Pharmaceutical companies are then allowed to patent the drug for a certain number of years. This is to allow them to claw back their investment in research and development that has gone into making those drugs. It is also to enable them to make a profit- they are a business after all. This system works well. If you consider the number of drugs that don’t make the cut for human use- which translates into millions of dollars of lost revenue for the drug manufacturer, its only fair that the risk they take gets rewarded when one of their experimental drugs do work.

So let’s say that viagra was indeed licensed for high blood pressure. Now according to the medical guidelines, we as doctors, should only prescribe them for that purpose. But we are highly trained and frequently have to use our judgement in every individual case to decide the best course of action for that particular person. Guidelines exist for a reason but at the end of the day, the reason our job is not done by a computer is because of the human quality, experience and instinct that we are able to hone over the years- that beats the computer. This means that I can now decide that for my patient with an erection issue, I can give him viagra in a suitable dose to help with his erection, but not any blood pressure issues (which he may not have). That would be a classic off label use of a drug.

Some examples of off label use medications are low dose naltrexone, clemastine, various hormones, aspirin, cholestyramine and metformin amongst others.

Now lets say that a drug that has been long approved and deemed safe for a purpose has now been found to have another use. A good example is LDN (low dose naltrexone). Initially developed for addictions, it is now used in a very low dose for immuno-modulation amongst other things. This benefit has been stumbled upon. Our challenges as practitioners are listed below:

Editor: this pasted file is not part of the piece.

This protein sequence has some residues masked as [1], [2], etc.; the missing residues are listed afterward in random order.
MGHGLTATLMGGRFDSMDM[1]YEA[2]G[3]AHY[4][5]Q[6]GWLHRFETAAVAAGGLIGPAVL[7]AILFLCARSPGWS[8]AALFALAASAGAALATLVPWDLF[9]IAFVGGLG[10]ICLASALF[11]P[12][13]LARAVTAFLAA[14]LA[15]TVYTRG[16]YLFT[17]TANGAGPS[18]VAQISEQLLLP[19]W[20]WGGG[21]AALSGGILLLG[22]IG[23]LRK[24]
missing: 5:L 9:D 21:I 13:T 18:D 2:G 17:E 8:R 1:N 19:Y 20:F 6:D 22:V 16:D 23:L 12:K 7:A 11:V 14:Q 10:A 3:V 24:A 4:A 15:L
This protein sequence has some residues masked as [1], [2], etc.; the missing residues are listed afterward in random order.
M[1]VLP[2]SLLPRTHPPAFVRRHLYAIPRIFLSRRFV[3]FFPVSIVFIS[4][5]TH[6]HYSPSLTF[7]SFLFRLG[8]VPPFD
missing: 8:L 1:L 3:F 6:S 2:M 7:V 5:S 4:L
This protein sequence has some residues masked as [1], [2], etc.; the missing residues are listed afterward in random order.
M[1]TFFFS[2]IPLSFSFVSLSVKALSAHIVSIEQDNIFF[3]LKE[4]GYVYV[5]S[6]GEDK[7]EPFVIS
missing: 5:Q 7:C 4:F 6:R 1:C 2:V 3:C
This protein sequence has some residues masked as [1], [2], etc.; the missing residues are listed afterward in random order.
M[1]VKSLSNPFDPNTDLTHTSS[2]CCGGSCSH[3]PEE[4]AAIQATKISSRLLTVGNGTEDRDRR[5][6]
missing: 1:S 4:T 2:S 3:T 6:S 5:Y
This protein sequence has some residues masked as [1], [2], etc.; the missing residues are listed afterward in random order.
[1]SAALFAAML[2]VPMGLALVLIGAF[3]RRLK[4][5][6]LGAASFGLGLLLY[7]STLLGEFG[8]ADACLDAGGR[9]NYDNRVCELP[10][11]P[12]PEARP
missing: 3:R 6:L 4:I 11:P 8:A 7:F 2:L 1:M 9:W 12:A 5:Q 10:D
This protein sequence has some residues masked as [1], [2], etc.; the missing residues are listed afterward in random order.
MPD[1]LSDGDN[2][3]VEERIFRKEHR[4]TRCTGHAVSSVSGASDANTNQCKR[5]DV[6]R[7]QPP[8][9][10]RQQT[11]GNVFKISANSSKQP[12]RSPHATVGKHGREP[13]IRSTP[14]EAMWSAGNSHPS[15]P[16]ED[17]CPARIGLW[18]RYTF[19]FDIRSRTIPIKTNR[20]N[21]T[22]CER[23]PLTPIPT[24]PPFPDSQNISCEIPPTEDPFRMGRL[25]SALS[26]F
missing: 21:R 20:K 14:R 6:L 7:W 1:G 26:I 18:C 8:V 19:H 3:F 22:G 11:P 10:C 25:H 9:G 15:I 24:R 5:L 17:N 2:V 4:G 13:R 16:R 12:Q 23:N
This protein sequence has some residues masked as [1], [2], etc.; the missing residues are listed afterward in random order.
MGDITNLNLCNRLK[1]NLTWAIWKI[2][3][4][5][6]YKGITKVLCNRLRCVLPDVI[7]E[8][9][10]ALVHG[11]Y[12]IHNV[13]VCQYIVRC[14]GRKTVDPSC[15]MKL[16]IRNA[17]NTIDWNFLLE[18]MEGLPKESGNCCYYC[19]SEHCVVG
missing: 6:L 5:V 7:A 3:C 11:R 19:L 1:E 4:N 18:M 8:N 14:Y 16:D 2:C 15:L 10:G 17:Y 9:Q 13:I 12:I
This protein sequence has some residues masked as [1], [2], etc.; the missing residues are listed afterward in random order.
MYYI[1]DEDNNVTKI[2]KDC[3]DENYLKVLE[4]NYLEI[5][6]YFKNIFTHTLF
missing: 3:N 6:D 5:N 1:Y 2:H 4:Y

• Someone needs to inform other practitioners about this

  • Other practitioners may well be quite sceptical as there are no large trials to “prove” this fact

  • Big pharma are not very interested in conducting large trials. These things cost money and since the initial drug has already lost its patent, there’s no money to be made.

  • So its up to individual practitioners, happy patients and word of mouth to get the word out

  • There are risks and we know it. And there’s a lot we don’t know regarding potential side effects, other uses, risks and benefits. But we’re willing to take the chance and happy to monitor closely

  • In an ideal world, we will all do research and audits on all our patients. Sample sizes will be small but something is better than nothing. However, this does mean tons of paperwork and potentially increase in staff size which unfortunately translates into increased costs for the practitioner. One reason why there are so few trials for off label medications. Its simply a few good doctors and too much work.

  • We as practitioners, also take the risk of being thought to be unsafe by fellow doctors who may not understand our reasons for going off label. This is a big issue and concerns us gravely as it can lead to suspension of our practising privileges.

I hope that this article puts things into perspective a little so that it can be more clearly understood where we- as practitioners- stand when we take the decision to use an unlicensed medication and so that you- as a patient or carer of a patient- will be able to make an informed decision as to how to decide if its the right option for you. It will probably mean more paperwork as we try to safeguard ourselves, we may ask you to participate in trials and we may even ask you to volunteer your time to help us analyse data and eventually make things more available in the future.

Do let us know if you would like to contribute anything at all ie ideas, time, money to help towards pushing these ideas forward. We have recently registered our charity Fighting Chance Foundation. But I envisage that its going to take quite a long time to get anything going mainly due to lack of time and staff at present. We would however, love to hear from you and know that we have some support. Contact mimi@harpalclinic.co.uk if you’re keen to help in any way.